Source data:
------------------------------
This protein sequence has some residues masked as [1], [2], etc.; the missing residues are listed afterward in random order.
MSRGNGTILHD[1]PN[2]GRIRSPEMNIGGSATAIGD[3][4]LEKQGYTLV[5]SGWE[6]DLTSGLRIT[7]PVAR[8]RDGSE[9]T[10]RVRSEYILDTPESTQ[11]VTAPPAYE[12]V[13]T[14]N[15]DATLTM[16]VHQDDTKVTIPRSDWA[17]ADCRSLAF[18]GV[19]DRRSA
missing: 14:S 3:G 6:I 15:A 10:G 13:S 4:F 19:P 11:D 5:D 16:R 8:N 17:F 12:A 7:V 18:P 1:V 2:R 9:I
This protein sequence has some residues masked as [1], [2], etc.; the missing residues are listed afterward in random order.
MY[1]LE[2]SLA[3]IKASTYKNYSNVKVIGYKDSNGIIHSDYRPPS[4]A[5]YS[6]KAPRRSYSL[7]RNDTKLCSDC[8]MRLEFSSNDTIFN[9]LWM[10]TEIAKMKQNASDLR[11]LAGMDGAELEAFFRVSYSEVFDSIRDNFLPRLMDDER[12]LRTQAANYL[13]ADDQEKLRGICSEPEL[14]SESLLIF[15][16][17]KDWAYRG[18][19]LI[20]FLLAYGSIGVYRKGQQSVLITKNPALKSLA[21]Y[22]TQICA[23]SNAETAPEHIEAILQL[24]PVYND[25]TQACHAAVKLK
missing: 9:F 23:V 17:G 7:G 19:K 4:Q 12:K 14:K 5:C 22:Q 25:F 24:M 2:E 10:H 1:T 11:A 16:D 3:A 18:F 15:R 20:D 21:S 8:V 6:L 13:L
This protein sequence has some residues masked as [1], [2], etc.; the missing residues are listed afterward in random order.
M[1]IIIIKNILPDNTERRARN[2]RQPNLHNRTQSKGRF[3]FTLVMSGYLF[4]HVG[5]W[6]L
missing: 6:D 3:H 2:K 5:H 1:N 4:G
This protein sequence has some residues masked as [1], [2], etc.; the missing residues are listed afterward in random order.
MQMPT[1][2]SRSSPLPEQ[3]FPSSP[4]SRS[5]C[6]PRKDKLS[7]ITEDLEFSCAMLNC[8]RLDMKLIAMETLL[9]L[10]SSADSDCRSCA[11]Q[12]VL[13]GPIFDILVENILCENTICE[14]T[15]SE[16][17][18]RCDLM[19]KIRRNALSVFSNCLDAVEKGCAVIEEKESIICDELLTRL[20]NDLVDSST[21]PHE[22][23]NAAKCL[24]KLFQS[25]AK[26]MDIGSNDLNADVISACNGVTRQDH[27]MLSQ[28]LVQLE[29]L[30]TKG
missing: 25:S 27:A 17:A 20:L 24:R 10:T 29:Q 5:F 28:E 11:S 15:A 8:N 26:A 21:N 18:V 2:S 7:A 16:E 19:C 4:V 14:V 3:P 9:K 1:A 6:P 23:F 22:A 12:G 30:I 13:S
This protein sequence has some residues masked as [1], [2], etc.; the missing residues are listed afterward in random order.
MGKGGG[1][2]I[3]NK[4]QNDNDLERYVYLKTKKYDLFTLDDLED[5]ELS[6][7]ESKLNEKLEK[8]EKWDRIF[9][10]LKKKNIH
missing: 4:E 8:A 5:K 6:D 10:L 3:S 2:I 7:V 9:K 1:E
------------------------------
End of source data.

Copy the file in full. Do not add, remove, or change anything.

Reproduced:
This protein sequence has some residues masked as [1], [2], etc.; the missing residues are listed afterward in random order.
MSRGNGTILHD[1]PN[2]GRIRSPEMNIGGSATAIGD[3][4]LEKQGYTLV[5]SGWE[6]DLTSGLRIT[7]PVAR[8]RDGSE[9]T[10]RVRSEYILDTPESTQ[11]VTAPPAYE[12]V[13]T[14]N[15]DATLTM[16]VHQDDTKVTIPRSDWA[17]ADCRSLAF[18]GV[19]DRRSA
missing: 14:S 3:G 6:I 15:A 10:G 13:S 4:F 19:P 11:D 5:D 16:R 8:N 17:F 12:A 7:V 18:P 1:V 2:R 9:I
This protein sequence has some residues masked as [1], [2], etc.; the missing residues are listed afterward in random order.
MY[1]LE[2]SLA[3]IKASTYKNYSNVKVIGYKDSNGIIHSDYRPPS[4]A[5]YS[6]KAPRRSYSL[7]RNDTKLCSDC[8]MRLEFSSNDTIFN[9]LWM[10]TEIAKMKQNASDLR[11]LAGMDGAELEAFFRVSYSEVFDSIRDNFLPRLMDDER[12]LRTQAANYL[13]ADDQEKLRGICSEPEL[14]SESLLIF[15][16][17]KDWAYRG[18][19]LI[20]FLLAYGSIGVYRKGQQSVLITKNPALKSLA[21]Y[22]TQICA[23]SNAETAPEHIEAILQL[24]PVYND[25]TQACHAAVKLK
missing: 9:F 23:V 17:G 7:G 19:K 4:Q 12:K 14:K 5:C 22:Q 25:F 24:M 2:E 10:H 1:T 11:A 16:D 3:A 18:F 15:R 20:D 21:S 8:V 6:L 13:L
This protein sequence has some residues masked as [1], [2], etc.; the missing residues are listed afterward in random order.
M[1]IIIIKNILPDNTERRARN[2]RQPNLHNRTQSKGRF[3]FTLVMSGYLF[4]HVG[5]W[6]L
missing: 6:D 3:H 2:K 5:H 1:N 4:G
This protein sequence has some residues masked as [1], [2], etc.; the missing residues are listed afterward in random order.
MQMPT[1][2]SRSSPLPEQ[3]FPSSP[4]SRS[5]C[6]PRKDKLS[7]ITEDLEFSCAMLNC[8]RLDMKLIAMETLL[9]L[10]SSADSDCRSCA[11]Q[12]VL[13]GPIFDILVENILCENTICE[14]T[15]SE[16][17][18]RCDLM[19]KIRRNALSVFSNCLDAVEKGCAVIEEKESIICDELLTRL[20]NDLVDSST[21]PHE[22][23]NAAKCL[24]KLFQS[25]AK[26]MDIGSNDLNADVISACNGVTRQDH[27]MLSQ[28]LVQLE[29]L[30]TKG
missing: 25:S 27:A 17:A 20:L 24:R 10:T 29:Q 5:F 28:E 11:S 15:A 8:N 26:A 21:N 18:V 2:S 7:A 16:E 19:C 4:V 14:V 3:P 9:K 1:A 6:P 23:F 22:A 12:G 30:I 13:S
This protein sequence has some residues masked as [1], [2], etc.; the missing residues are listed afterward in random order.
MGKGGG[1][2]I[3]NK[4]QNDNDLERYVYLKTKKYDLFTLDDLED[5]ELS[6][7]ESKLNEKLEK[8]EKWDRIF[9][10]LKKKNIH
missing: 4:E 8:A 5:K 6:D 10:L 3:S 2:I 7:V 9:K 1:E